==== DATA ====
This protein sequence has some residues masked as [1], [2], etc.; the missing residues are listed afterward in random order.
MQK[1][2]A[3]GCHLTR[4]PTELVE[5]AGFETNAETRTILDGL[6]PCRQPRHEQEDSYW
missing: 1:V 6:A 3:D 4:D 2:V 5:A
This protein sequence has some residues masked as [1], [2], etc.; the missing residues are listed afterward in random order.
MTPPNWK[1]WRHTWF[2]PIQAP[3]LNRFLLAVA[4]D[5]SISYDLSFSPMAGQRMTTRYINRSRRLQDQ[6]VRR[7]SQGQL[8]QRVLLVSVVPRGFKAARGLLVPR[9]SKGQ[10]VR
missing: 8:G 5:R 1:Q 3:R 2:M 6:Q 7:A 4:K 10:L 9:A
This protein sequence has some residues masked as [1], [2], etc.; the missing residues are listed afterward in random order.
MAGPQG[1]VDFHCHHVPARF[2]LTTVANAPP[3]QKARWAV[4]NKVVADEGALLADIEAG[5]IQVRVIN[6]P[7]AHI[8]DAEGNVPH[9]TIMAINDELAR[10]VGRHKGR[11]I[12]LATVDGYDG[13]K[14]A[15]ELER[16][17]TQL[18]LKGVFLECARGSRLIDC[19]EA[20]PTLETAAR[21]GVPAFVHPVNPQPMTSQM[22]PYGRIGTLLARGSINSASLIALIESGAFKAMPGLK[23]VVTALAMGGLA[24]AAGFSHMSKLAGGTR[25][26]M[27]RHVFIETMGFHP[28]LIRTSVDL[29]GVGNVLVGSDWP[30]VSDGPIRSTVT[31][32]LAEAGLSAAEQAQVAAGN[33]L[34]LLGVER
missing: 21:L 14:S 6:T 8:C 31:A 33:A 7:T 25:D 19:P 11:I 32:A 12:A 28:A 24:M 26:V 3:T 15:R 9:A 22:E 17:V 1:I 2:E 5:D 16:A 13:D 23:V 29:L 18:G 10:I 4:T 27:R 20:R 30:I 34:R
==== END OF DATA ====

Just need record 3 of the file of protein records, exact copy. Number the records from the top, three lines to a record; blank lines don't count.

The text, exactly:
This protein sequence has some residues masked as [1], [2], etc.; the missing residues are listed afterward in random order.
MAGPQG[1]VDFHCHHVPARF[2]LTTVANAPP[3]QKARWAV[4]NKVVADEGALLADIEAG[5]IQVRVIN[6]P[7]AHI[8]DAEGNVPH[9]TIMAINDELAR[10]VGRHKGR[11]I[12]LATVDGYDG[13]K[14]A[15]ELER[16][17]TQL[18]LKGVFLECARGSRLIDC[19]EA[20]PTLETAAR[21]GVPAFVHPVNPQPMTSQM[22]PYGRIGTLLARGSINSASLIALIESGAFKAMPGLK[23]VVTALAMGGLA[24]AAGFSHMSKLAGGTR[25][26]M[27]RHVFIETMGFHP[28]LIRTSVDL[29]GVGNVLVGSDWP[30]VSDGPIRSTVT[31][32]LAEAGLSAAEQAQVAAGN[33]L[34]LLGVER
missing: 21:L 14:S 6:T 8:C 31:A 33:A 7:T 25:D 19:P 11:I 32:A 12:A 28:A 24:M 26:V 3:T 15:R 9:A 22:E 17:V 1:I 2:E 5:D 16:A 13:D 23:V 29:L 18:G 10:I 4:T 27:R 20:R 30:I 34:R